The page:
Review: The Act of Killing

Brave and unconventional Joshua Oppenheimer’s exposé of Indonesia’s bloodstained rulers may be; it’s also suspect – formally, historically, emotionally and conceptually.

Tony Rayns
Updated:

from our July 2013 issue

It’s not Joshua Oppenheimer’s fault that his film has been so massively overpraised since its premiere (in a three-hour version) at the Telluride Film Festival in 2012. The Act of Killing documents the filmmaker’s encounters (seemingly over an extended period) with former leaders of a Pancasila Youth paramilitary death squad in Northern Sumatra.

The main protagonist is Anwar Congo, who enthusiastically demonstrates how he and his cohorts slaughtered hundreds of ‘enemies’ in 1965 and dreams up a few musical fantasy scenes designed to celebrate their famous victories. The sheer novelty of showing unrepentant mass-killers who are only too happy to re-enact their crimes for the camera impressed the likes of Errol Morris and Werner Herzog enough to make them come on board as executive producers, and the finished film has been widely taken as a Herzog-like vision of mankind’s capacity to wallow in hells of its own creation.

Oppenheimer himself describes his filming method as “an investigative technique, refined to help us understand not only what we see but also how we see and how we imagine. (The resulting film may best be described as a documentary of the imagination)”. Those italics are his, and they’re designed to paper over the seams in the film’s mix of interview, reportage, re-enactment and kitsch fantasy. Perhaps they’re also designed to deflect attention away from the signal lack of historical analysis and Oppenheimer’s evident reluctance to make explicit anything from the timeframe of the filming to the details of his dealings with the killers.

There’s no doubt that The Act of Killing is a bizarre and disturbing watch, and it’s easy to agree with the well-known Indonesian director who says (necessarily in private) that the film’s overriding merit is that it shows how bloodstained scumbags are still in charge of much of the country today.

In interviews, Oppenheimer has rationalised his decision not to chronicle what happened in 1965 but instead to explore the psychological gestalt of a country in which mass-murderers brag about their slaughtering – and still intimidate their neighbours – with complete impunity. His encounters with conscienceless killers and tactical complicity in helping them to re-enact and glorify their crimes clearly called for nerves of steel; his own probity is beyond question.

What can be questioned, though, is the thinking that governed the assemblage of the material. The near-total absence of context, either about the historical facts or about the production process itself, definitely doesn’t help us understand what we’re seeing or how we’re seeing it. (There’s more about the historical context in the synopsis accompanying this review than there is in the entire film.)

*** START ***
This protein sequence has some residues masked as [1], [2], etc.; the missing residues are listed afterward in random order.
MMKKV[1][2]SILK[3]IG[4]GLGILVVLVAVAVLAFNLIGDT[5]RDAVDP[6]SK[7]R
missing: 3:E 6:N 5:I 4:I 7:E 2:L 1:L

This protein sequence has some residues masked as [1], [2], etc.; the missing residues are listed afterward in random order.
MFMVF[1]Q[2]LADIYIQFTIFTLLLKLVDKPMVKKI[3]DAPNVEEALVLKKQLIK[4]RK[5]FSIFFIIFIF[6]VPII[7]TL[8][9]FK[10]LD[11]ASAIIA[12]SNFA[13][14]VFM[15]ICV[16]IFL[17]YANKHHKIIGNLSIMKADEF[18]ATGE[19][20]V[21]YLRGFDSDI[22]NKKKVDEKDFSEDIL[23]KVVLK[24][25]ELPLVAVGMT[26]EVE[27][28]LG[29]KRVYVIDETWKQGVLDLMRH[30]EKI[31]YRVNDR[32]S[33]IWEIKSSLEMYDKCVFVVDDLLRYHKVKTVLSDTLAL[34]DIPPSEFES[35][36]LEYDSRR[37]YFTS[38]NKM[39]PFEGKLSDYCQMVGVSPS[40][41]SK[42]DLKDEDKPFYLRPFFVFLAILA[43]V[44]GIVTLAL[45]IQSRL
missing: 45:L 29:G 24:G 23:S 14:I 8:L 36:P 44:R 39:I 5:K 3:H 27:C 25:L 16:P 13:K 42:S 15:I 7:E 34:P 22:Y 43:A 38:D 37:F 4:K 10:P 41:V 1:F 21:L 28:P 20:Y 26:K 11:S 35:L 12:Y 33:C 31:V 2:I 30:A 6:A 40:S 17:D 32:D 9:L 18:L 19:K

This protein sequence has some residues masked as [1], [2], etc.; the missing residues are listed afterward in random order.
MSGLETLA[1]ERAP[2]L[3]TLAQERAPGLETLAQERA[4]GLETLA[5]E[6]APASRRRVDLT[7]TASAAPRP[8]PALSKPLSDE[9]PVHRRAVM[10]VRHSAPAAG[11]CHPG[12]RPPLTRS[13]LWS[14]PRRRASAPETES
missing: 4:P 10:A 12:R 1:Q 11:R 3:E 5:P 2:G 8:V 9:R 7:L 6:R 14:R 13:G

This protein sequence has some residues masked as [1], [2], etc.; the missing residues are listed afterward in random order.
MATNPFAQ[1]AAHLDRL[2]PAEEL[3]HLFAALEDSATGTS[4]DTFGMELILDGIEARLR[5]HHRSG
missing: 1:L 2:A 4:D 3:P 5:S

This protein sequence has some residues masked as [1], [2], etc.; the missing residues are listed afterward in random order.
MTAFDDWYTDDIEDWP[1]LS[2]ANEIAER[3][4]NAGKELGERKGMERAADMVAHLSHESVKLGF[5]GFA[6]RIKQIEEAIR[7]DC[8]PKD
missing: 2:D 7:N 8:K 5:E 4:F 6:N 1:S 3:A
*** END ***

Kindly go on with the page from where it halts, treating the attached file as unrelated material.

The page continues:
On the contrary, the emotionally manipulative use of some of the material (particularly in the closing scenes, which suggest that Anwar suddenly becomes aware of the enormity of his crimes) raises all kinds of questions about veracity. Are the impressions we get from the film’s sequencing of events any more trustworthy than our reaction to Flaherty’s notorious stagings of ‘reality’ in Nanook of the North – or to the selection and editing of snippets in an episode of The Apprentice, for that matter? Without a grasp of the decisions taken during the editing, a sense of the film’s timespan and of what’s been left out, we’ll never know.

And that’s without even asking what it means to cut from ciné vérité-style reportage to Anwar’s own clunky attempts at Hollywood-style musical tableaux: a chorus-line emerging from the maw of a giant fish (actually a former restaurant), dancers swaying in front of a waterfall to the strains of Born Free.

Oppenheimer includes footage of Anwar and his henchmen reminiscing about their movie-going in the 1960s – they idolised Brando, Elvis et al – to explain the roots of these rather tawdry fantasies and to suggest the mindset which fuelled their killing sprees. But his own shortcomings as a cinephile prevent him from making obvious connections between his material and the work of other filmmakers, in Indonesia and elsewhere.

He could have picked up lessons in conceptual sophistication from Apichatpong Weerasethakul, who explored the psychic scars from anti-communist massacres in Thailand in his film Uncle Boonmee and his installation Primitive, both of which also incorporate movie dream-worlds. Or he might have looked at the Anglo-Cambodian documentary Enemies of the People (2009), in which Rob Lemkin and Thet Sambath slowly coax Khmer Rouge functionaries into demonstrating their killing methods and Pol Pot’s ‘Brother Number Two’ Nuon Chea into confessing his undiminished faith in a ‘final solution’; that’s a fine film which hides nothing of its makers’ tactics or decisions.

And Indonesia’s braver directors, such as Riri Riza, Edwin and Joko Anwar, are producing remarkable insights into the lasting impact of their country’s historical problems in fiction features. Shocking as it often is, this all-too-unrefined film is a mere Western footnote to their work.

Correction: the printed version of this review states that The Act of Killing premiered at the “Copenhagen Documentary Festival”; in fact the film first screened at the Telluride Film Festival. The text here has been amended.

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